What You Should Have in Your Pet’s First-Aid Kit

cat first aid kit

Are you prepared should something happen to you faithful feline friend?

Every pet owner should be prepared and have a basic pet first aid kit on hand for emergencies even if your vet is a stone’s throw away. Having a few basic items on hand will enable you to treat minor problems at home, or in an emergency, provide basic life-saving care until you get to your veterinarian’s office.

Keep your pet’s first-aid kit in your home and take it with you if you are traveling with your pet. The first aid kit should be stored in a cool, dry place, out of the reach of children and periodically checked to ensure first aid items have not passed their expiry date.

You can purchase a pet first-aid kit from a pet-supply store or you can easily assemble your own kit by buying a first-aid kit designed for people and add pet-specific items to it.

Basic supplies you’ll need to keep your cat, dog, or other pet safe and healthy:

For general use:

1. Scissors: A very furry pet with a wound may need a bit of trimming before you can provide relief. You’ll also depend on scissors to cut gauze bandages or medical tape. The blunt tip will protect a reactive or frightened pet from further accidents.

2. Tweezers: Should your pet get a splinter in her paw, or if a spring or summertime Caturday outdoors lead to a tick creating a makeshift home on your pet’s belly, a pair of tweezers will prove their worth. Flat-ended tweezers are recommended for the same reason as blunt-edged scissors.

3. Disposable rubber/latex gloves: Better to keep your hands clean, dry, and free to perform the needed ministrations. You’ll want a pair that fit your hands well and which can be thrown out afterward. You may also consider something sturdier, such as gardening gloves, to guard against a wayward bite or scratch.

4. Rectal thermometer and petroleum jelly: I’d probably avoid trying this if I were alone during a pet emergency that required first aid, but if you have a helper, determining your pet’s temperature might be useful.

5. Flashlight and spare batteries: If pet first aid is necessary during a power outage, in a dimly-lit room, or in a vehicle, a flashlight can assist you in isolating the site of any injury and where your attentions are most needed.

For cleaning wounds

6. Hydrogen peroxide: If your pet has sustained a cut, scrape, or wound, hydrogen peroxide will be your first line of defense in cleaning and preparing it for dressing.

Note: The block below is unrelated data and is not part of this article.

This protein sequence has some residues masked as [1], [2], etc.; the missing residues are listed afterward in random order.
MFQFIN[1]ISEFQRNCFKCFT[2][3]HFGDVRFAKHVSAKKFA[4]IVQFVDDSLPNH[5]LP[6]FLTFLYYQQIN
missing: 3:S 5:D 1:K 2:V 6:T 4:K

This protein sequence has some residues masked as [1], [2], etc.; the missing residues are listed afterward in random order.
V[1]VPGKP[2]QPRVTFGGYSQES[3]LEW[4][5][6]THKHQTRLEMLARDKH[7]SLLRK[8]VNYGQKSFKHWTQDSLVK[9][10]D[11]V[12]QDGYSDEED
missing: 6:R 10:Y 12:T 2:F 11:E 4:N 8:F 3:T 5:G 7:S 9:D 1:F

7. Eyedropper or plastic syringe: You could either pour the hydrogen peroxide upon your pet’s willy-nilly, or use only what you need with an appropriate tool. You might need to give your pet water, and an eyedropper or plastic syringe can help there as well.

8. Cotton swabs or cotton balls: Doing more precision work? Found the site of the injury and ready to proceed? Steep a cotton ball or the tip of a cotton swab in hydrogen peroxide to clean a wound or mop up excess blood from the pet’s body.

9. Styptic stick or powder: An antihemorrhagic tool, such as a styptic pencil or powder, may come in useful if you need to stop bleeding fast before dressing a pet’s wound.

10. Antibiotic ointment or antiseptic wipes: If an injury is not too severe, applying some antibiotic ointment or wiping the area with some single-use antiseptic wipes may keep it from getting infected before you reach the veterinarian’s office or animal hospital for proper treatment.

11. Towels: A couple of clean towels may serve many functions. One will give you a place to set the cat while you perform your makeshift ministrations. The other will help with cleanup after you are done.

For dressing wounds

12. Gauze pads or roll of gauze: Sterile gauze pads or a roll of gauze will allow you to fully wrap a wound anywhere on a cat’s body, and apply sufficient pressure to it until you can reach professional medical help.

13. Adhesive medical tape: To affix the gauze bandages so that they do not come unraveled in transport or with movement.

14. Self-adhesive bandages: No help to the pet, but as noted above, an injured pet can be reactive, even to a beloved owner. Some human bandages are in order should you sustain a cat bite or scratch.

For safety and transport

15. Muzzle or bandana: An appropriately sized cat muzzle, a bandana, or even a pair of stockings tied around a cat’s mouth may help you avoid getting bit while you perform basic emergency care.

16. Blanket: Use a blanket to swaddle a tensepet on your way to the animal hospital, or to warm a pet who seems too cold.

17. Cat carrier or pillowcase: Vets and animal hospitals may not allow pets into the office who are not under a restraint of some sort. Further, a typically home-bound cat may not be accustomed to car travel. Ready access to a cat carrier — or a pillowcase if you don’t have one — might be necessary.

Points to note:

  1. If your pet has special medical requirements, talk to your vet about what you should have on hand.
  2. Always replace first aid materials and medications after they have been used.
  3. It is also important to have some basic first aid knowledge, so that should you need to treat your pet, you have some experience. Your veterinarian may be able to recommend (or run) classes for basic pet first aid.
  4. Remember, an injured pet may be scared when treating proceed with caution and have somebody to help restrain & calm the pet if possible.
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